In safety, do not forget danger; in peace, do not forget disorder. – Unknown
Imagine raising a child who you know could possibly kill you one day. For those of you who haven’t read “I am Adam Lanza’s mother“, I highly recommend you read it. To refresh your memory, last December, 20-year-old Adam Lanza drove to Sandy Hook Elementary School, fatally shot six teachers and twenty students within five minutes, and finally turned the gun on himself. The event sparked gun control debates all over the country, but honestly, I think people are forgetting the real issue.
What compels an emerging adult to savagely murder his mother and a group of innocent people that he has no personal connection with? Not the gun he steals from his mother or the “NRA Guide to the Basics of Pistol Shooting” that his family kept in the house. No, what compelled Lanza was mental illness.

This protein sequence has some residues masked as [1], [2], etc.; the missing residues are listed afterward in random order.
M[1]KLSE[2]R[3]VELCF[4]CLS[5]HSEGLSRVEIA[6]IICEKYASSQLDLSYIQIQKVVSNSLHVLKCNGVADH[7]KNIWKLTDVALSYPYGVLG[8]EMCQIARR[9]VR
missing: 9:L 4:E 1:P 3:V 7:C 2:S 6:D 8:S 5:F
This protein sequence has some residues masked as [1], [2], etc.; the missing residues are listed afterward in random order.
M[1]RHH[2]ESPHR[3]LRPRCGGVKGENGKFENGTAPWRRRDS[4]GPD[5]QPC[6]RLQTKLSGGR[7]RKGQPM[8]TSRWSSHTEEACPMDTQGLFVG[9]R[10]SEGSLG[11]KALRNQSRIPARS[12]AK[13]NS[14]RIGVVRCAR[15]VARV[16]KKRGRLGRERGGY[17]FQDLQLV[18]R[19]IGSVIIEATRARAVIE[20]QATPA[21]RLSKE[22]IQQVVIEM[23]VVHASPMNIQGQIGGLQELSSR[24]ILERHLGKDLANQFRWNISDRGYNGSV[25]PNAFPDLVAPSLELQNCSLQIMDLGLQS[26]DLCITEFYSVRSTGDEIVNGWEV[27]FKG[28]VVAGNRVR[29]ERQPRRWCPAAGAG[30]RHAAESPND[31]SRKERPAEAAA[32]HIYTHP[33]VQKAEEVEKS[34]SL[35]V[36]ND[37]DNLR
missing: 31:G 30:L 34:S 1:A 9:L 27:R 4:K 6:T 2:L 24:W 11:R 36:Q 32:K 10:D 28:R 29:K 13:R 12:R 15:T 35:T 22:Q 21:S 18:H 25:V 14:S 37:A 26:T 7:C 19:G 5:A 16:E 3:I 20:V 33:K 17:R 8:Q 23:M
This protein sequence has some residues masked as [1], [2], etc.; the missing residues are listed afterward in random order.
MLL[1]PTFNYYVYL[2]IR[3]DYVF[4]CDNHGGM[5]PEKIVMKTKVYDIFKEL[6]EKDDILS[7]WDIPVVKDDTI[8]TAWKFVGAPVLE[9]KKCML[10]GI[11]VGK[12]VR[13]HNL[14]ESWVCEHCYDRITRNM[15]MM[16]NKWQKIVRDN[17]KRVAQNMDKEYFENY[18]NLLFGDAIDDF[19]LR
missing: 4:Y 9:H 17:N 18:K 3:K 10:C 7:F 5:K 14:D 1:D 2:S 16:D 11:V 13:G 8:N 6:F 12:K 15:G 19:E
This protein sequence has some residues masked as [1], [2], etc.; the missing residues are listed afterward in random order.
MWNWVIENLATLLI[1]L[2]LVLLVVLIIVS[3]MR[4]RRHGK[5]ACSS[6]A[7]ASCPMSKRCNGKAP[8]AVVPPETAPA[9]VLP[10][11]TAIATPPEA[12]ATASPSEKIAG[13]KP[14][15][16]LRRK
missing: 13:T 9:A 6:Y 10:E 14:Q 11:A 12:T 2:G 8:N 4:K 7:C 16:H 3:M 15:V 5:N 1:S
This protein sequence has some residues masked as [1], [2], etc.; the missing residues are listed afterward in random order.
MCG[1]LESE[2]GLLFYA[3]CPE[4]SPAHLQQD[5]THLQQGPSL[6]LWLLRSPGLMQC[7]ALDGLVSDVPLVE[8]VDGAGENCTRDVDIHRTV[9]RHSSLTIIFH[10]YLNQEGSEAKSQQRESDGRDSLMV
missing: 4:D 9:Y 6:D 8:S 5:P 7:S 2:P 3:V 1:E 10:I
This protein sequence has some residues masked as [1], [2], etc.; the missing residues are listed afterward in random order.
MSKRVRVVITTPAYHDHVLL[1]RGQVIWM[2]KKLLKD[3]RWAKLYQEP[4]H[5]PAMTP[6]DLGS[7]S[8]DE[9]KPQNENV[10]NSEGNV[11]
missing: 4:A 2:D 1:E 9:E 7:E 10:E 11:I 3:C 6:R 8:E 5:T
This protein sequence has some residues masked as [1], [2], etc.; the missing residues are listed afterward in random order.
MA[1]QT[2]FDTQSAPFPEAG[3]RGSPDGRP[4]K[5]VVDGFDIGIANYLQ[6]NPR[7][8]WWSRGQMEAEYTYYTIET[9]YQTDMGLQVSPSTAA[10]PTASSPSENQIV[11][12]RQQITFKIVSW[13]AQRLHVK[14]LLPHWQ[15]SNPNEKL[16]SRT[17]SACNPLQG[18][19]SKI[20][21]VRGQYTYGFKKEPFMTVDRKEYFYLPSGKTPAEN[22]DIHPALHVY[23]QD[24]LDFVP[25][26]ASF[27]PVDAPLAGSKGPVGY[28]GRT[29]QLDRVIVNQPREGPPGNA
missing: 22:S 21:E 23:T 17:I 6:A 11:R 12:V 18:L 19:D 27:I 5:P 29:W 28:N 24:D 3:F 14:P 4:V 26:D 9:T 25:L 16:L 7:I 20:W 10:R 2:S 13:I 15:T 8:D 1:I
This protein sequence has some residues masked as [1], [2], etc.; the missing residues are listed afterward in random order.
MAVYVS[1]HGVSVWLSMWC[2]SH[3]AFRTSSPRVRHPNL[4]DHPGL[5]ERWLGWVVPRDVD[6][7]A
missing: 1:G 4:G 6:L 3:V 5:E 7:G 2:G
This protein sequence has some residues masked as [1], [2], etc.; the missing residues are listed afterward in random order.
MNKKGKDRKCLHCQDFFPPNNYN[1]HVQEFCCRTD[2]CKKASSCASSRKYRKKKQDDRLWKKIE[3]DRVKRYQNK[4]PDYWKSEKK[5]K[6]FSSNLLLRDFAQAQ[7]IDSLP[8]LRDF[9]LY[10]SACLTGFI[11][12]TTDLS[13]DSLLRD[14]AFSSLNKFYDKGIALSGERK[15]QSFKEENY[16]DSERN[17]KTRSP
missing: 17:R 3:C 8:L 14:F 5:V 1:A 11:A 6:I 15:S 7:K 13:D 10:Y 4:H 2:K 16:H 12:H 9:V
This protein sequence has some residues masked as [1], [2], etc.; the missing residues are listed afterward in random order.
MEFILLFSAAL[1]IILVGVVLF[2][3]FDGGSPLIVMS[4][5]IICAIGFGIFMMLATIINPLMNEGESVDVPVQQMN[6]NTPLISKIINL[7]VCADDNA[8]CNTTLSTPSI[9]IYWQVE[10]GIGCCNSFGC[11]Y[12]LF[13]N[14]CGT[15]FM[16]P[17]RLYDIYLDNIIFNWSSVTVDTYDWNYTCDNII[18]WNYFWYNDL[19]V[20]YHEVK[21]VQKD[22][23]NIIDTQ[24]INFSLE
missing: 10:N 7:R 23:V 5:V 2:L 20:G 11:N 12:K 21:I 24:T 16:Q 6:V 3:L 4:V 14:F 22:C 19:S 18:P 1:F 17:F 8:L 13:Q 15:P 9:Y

Put aside the gun control argument for a minute and look at the big picture. Lanza was diagnosed with Asperger’s and sensory processing disorder (SID). SID heightens sensory awareness and may contribute to anxiety and anger issues. But SID is not listed in the DSM IV, and little is known about its connection with Asperger’s. Assuming that Asperger’s drove Lanza to murder is an extreme generalization, which leaves researchers puzzled.
While investigation is still being completed regarding Lanza’s motivations for the crimes he committed, one thing is clear: he was mentally unstable. The mixing bowl of disorder, bullying, and sensory overload pushed Adam to the edge, and when looking at this tragedy, it is important to consider these factors alongside of the gun debate. Mothers like Liza Long and Nancy Lanza struggle to control their children each day, some left without the financial support or resources needed to protect themselves or their family. Something needs to change.